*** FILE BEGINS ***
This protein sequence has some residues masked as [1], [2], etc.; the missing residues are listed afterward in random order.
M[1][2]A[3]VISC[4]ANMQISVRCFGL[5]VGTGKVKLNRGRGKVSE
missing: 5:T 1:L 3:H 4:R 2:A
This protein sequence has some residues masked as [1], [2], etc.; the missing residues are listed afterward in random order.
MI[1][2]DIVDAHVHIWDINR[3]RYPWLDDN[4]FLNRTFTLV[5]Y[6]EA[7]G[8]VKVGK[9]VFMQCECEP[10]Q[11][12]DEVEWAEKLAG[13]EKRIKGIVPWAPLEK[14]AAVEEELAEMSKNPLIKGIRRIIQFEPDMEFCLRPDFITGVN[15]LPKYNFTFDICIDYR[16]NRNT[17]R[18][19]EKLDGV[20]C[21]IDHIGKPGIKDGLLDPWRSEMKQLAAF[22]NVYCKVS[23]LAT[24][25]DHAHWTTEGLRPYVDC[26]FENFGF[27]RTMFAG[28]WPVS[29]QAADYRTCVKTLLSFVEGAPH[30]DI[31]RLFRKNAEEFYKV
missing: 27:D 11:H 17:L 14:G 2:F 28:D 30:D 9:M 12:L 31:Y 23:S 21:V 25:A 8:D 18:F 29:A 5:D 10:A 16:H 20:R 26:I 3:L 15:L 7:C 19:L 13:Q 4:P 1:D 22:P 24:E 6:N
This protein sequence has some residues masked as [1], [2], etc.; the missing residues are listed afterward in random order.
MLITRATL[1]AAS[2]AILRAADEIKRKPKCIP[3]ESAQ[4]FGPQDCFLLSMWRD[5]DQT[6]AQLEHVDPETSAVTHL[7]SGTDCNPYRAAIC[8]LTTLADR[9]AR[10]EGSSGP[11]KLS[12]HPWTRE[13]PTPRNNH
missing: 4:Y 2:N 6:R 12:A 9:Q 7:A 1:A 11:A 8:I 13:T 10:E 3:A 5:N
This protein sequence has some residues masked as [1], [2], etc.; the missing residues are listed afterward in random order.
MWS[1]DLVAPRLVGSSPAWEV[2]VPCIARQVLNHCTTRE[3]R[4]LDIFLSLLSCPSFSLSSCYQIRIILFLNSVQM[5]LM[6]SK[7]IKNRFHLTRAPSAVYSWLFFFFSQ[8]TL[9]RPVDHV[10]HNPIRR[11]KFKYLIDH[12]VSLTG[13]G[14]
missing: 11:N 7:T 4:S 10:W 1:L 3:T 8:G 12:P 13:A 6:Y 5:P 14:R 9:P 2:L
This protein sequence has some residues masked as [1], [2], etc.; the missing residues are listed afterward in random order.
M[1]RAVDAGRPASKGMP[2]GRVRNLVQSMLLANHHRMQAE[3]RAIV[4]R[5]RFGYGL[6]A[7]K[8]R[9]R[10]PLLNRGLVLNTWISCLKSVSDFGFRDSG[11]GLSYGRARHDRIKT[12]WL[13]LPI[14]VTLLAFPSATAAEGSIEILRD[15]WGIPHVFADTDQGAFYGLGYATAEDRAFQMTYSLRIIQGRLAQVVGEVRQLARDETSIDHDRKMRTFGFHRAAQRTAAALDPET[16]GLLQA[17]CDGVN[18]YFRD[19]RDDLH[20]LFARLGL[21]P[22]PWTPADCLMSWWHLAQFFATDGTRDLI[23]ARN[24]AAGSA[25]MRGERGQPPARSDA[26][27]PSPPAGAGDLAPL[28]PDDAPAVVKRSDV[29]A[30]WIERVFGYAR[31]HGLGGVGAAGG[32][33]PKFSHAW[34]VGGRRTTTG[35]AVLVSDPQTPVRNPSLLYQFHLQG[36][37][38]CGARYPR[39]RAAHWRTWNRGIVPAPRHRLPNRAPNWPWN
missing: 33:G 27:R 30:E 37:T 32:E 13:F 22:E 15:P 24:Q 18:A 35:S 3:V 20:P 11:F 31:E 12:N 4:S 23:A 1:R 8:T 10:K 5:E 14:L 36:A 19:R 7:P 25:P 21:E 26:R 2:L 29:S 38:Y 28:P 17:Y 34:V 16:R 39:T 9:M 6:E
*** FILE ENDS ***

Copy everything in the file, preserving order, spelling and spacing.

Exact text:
This protein sequence has some residues masked as [1], [2], etc.; the missing residues are listed afterward in random order.
M[1][2]A[3]VISC[4]ANMQISVRCFGL[5]VGTGKVKLNRGRGKVSE
missing: 5:T 1:L 3:H 4:R 2:A
This protein sequence has some residues masked as [1], [2], etc.; the missing residues are listed afterward in random order.
MI[1][2]DIVDAHVHIWDINR[3]RYPWLDDN[4]FLNRTFTLV[5]Y[6]EA[7]G[8]VKVGK[9]VFMQCECEP[10]Q[11][12]DEVEWAEKLAG[13]EKRIKGIVPWAPLEK[14]AAVEEELAEMSKNPLIKGIRRIIQFEPDMEFCLRPDFITGVN[15]LPKYNFTFDICIDYR[16]NRNT[17]R[18][19]EKLDGV[20]C[21]IDHIGKPGIKDGLLDPWRSEMKQLAAF[22]NVYCKVS[23]LAT[24][25]DHAHWTTEGLRPYVDC[26]FENFGF[27]RTMFAG[28]WPVS[29]QAADYRTCVKTLLSFVEGAPH[30]DI[31]RLFRKNAEEFYKV
missing: 27:D 11:H 17:L 14:G 2:F 28:D 30:D 9:M 12:L 31:Y 23:S 21:V 25:A 8:D 18:F 29:A 5:D 10:A 16:H 20:R 26:I 3:L 15:L 7:C 19:L 13:Q 4:P 1:D 22:P 24:E 6:N
This protein sequence has some residues masked as [1], [2], etc.; the missing residues are listed afterward in random order.
MLITRATL[1]AAS[2]AILRAADEIKRKPKCIP[3]ESAQ[4]FGPQDCFLLSMWRD[5]DQT[6]AQLEHVDPETSAVTHL[7]SGTDCNPYRAAIC[8]LTTLADR[9]AR[10]EGSSGP[11]KLS[12]HPWTRE[13]PTPRNNH
missing: 4:Y 2:N 6:R 12:A 9:Q 7:A 1:A 11:A 8:I 13:T 10:E 3:A 5:N
This protein sequence has some residues masked as [1], [2], etc.; the missing residues are listed afterward in random order.
MWS[1]DLVAPRLVGSSPAWEV[2]VPCIARQVLNHCTTRE[3]R[4]LDIFLSLLSCPSFSLSSCYQIRIILFLNSVQM[5]LM[6]SK[7]IKNRFHLTRAPSAVYSWLFFFFSQ[8]TL[9]RPVDHV[10]HNPIRR[11]KFKYLIDH[12]VSLTG[13]G[14]
missing: 11:N 7:T 4:S 10:W 1:L 3:T 8:G 12:P 13:A 6:Y 5:P 14:R 9:P 2:L
This protein sequence has some residues masked as [1], [2], etc.; the missing residues are listed afterward in random order.
M[1]RAVDAGRPASKGMP[2]GRVRNLVQSMLLANHHRMQAE[3]RAIV[4]R[5]RFGYGL[6]A[7]K[8]R[9]R[10]PLLNRGLVLNTWISCLKSVSDFGFRDSG[11]GLSYGRARHDRIKT[12]WL[13]LPI[14]VTLLAFPSATAAEGSIEILRD[15]WGIPHVFADTDQGAFYGLGYATAEDRAFQMTYSLRIIQGRLAQVVGEVRQLARDETSIDHDRKMRTFGFHRAAQRTAAALDPET[16]GLLQA[17]CDGVN[18]YFRD[19]RDDLH[20]LFARLGL[21]P[22]PWTPADCLMSWWHLAQFFATDGTRDLI[23]ARN[24]AAGSA[25]MRGERGQPPARSDA[26][27]PSPPAGAGDLAPL[28]PDDAPAVVKRSDV[29]A[30]WIERVFGYAR[31]HGLGGVGAAGG[32][33]PKFSHAW[34]VGGRRTTTG[35]AVLVSDPQTPVRNPSLLYQFHLQG[36][37][38]CGARYPR[39]RAAHWRTWNRGIVPAPRHRLPNRAPNWPWN
missing: 33:G 27:R 30:E 37:T 32:E 13:F 22:E 15:P 24:Q 18:A 35:S 3:V 20:P 11:F 31:E 12:N 4:S 23:A 1:R 8:T 10:K 5:E 14:L 36:A 19:R 7:P 25:P 21:E 26:R 2:L 29:S 38:Y 28:P 17:Y 34:V 16:R 39:T 9:M 6:E